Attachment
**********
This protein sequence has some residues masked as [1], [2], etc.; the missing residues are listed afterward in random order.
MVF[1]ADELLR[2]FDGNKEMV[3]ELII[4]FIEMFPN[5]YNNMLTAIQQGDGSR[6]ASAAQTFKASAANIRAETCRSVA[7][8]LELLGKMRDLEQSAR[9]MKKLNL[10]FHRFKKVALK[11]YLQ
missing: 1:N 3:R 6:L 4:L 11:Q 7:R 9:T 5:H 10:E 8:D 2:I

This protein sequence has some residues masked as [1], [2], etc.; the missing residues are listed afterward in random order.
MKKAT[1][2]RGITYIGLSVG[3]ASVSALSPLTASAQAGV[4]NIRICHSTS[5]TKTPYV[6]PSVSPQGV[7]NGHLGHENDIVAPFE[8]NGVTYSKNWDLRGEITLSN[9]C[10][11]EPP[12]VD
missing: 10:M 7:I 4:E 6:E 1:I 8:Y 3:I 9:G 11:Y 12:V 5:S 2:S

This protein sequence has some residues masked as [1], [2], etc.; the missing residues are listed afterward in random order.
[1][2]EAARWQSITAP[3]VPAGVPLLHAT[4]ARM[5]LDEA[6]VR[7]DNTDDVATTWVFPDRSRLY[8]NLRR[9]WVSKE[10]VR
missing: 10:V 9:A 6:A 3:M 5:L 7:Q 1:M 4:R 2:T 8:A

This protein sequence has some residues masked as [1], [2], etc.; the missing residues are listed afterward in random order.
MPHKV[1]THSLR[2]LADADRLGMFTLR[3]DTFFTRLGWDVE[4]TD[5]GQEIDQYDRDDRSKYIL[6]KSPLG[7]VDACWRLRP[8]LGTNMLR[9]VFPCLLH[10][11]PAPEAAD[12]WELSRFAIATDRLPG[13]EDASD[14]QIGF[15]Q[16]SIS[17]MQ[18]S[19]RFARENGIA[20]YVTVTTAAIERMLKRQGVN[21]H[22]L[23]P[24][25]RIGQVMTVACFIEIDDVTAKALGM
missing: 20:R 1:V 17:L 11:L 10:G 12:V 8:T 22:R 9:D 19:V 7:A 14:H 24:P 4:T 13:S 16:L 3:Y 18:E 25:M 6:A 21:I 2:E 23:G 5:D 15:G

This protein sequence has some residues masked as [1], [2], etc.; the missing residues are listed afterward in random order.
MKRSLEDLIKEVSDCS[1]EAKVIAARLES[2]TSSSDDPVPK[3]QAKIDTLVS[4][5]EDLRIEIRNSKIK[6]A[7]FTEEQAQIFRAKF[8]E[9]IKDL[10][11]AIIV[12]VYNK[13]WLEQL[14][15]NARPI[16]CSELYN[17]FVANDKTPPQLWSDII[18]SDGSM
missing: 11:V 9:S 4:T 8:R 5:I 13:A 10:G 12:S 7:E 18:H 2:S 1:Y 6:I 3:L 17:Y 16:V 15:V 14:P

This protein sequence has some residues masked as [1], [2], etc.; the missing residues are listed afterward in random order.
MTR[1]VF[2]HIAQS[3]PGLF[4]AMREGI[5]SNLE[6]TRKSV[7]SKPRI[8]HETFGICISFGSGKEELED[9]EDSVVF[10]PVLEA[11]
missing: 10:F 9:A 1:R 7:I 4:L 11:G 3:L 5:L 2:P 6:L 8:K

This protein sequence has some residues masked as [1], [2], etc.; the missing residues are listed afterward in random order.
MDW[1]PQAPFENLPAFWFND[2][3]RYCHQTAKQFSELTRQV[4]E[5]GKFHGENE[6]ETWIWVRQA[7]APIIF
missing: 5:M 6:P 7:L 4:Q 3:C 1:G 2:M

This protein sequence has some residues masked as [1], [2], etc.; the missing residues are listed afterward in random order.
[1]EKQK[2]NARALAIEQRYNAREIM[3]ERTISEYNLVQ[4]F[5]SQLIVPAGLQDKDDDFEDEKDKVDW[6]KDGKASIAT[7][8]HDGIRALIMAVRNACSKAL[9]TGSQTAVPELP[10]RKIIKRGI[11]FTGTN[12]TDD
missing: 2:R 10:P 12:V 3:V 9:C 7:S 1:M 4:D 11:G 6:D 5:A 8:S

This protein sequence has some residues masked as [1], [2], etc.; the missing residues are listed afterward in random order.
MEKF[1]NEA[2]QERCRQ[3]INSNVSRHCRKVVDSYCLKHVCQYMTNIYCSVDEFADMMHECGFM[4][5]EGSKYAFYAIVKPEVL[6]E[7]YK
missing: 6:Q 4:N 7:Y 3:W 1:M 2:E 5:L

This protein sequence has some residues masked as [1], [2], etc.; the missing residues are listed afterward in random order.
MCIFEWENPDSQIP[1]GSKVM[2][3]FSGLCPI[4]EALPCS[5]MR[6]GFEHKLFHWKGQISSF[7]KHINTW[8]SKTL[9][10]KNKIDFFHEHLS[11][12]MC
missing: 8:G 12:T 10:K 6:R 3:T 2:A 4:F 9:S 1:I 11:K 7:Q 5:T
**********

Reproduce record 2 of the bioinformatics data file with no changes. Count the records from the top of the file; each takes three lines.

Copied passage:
This protein sequence has some residues masked as [1], [2], etc.; the missing residues are listed afterward in random order.
MKKAT[1][2]RGITYIGLSVG[3]ASVSALSPLTASAQAGV[4]NIRICHSTS[5]TKTPYV[6]PSVSPQGV[7]NGHLGHENDIVAPFE[8]NGVTYSKNWDLRGEITLSN[9]C[10][11]EPP[12]VD
missing: 10:M 7:I 4:E 6:E 1:I 8:Y 3:I 9:G 11:Y 12:V 5:S 2:S